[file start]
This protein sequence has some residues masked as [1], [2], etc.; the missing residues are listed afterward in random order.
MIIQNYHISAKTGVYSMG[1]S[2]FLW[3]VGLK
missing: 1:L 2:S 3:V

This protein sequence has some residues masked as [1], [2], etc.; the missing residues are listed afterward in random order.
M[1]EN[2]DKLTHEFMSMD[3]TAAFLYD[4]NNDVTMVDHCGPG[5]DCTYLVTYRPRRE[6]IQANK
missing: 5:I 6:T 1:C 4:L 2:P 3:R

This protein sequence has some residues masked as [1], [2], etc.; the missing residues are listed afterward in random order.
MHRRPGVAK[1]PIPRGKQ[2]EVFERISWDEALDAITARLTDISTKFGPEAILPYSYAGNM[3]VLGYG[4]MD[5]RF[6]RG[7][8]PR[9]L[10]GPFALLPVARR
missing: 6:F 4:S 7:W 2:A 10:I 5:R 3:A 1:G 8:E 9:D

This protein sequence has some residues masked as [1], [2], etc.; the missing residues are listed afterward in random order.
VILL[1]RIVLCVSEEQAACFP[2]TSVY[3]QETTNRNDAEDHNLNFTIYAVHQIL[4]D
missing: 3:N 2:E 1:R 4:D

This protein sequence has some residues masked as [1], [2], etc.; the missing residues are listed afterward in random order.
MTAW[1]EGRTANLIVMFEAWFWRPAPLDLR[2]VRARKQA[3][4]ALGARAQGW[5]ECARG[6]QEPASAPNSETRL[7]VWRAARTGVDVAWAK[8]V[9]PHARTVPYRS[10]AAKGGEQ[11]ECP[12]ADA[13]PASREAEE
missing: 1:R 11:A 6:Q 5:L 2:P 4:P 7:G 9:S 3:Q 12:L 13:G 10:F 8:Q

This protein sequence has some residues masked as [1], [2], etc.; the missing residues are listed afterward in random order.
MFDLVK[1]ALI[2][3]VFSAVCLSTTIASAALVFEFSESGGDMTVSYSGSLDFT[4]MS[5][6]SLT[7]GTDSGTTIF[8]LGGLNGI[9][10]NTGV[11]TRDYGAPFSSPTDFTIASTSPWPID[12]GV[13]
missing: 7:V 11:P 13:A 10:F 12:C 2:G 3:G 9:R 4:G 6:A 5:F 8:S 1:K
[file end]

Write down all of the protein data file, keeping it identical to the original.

This protein sequence has some residues masked as [1], [2], etc.; the missing residues are listed afterward in random order.
MIIQNYHISAKTGVYSMG[1]S[2]FLW[3]VGLK
missing: 1:L 2:S 3:V

This protein sequence has some residues masked as [1], [2], etc.; the missing residues are listed afterward in random order.
M[1]EN[2]DKLTHEFMSMD[3]TAAFLYD[4]NNDVTMVDHCGPG[5]DCTYLVTYRPRRE[6]IQANK
missing: 5:I 6:T 1:C 4:L 2:P 3:R

This protein sequence has some residues masked as [1], [2], etc.; the missing residues are listed afterward in random order.
MHRRPGVAK[1]PIPRGKQ[2]EVFERISWDEALDAITARLTDISTKFGPEAILPYSYAGNM[3]VLGYG[4]MD[5]RF[6]RG[7][8]PR[9]L[10]GPFALLPVARR
missing: 6:F 4:S 7:W 2:A 10:I 5:R 3:A 1:G 8:E 9:D

This protein sequence has some residues masked as [1], [2], etc.; the missing residues are listed afterward in random order.
VILL[1]RIVLCVSEEQAACFP[2]TSVY[3]QETTNRNDAEDHNLNFTIYAVHQIL[4]D
missing: 3:N 2:E 1:R 4:D

This protein sequence has some residues masked as [1], [2], etc.; the missing residues are listed afterward in random order.
MTAW[1]EGRTANLIVMFEAWFWRPAPLDLR[2]VRARKQA[3][4]ALGARAQGW[5]ECARG[6]QEPASAPNSETRL[7]VWRAARTGVDVAWAK[8]V[9]PHARTVPYRS[10]AAKGGEQ[11]ECP[12]ADA[13]PASREAEE
missing: 1:R 11:A 6:Q 5:L 2:P 4:P 7:G 9:S 3:Q 12:L 13:G 10:F 8:Q

This protein sequence has some residues masked as [1], [2], etc.; the missing residues are listed afterward in random order.
MFDLVK[1]ALI[2][3]VFSAVCLSTTIASAALVFEFSESGGDMTVSYSGSLDFT[4]MS[5][6]SLT[7]GTDSGTTIF[8]LGGLNGI[9][10]NTGV[11]TRDYGAPFSSPTDFTIASTSPWPID[12]GV[13]
missing: 7:V 11:P 13:A 10:F 12:C 2:G 3:G 9:R 4:G 6:A 5:F 8:S 1:K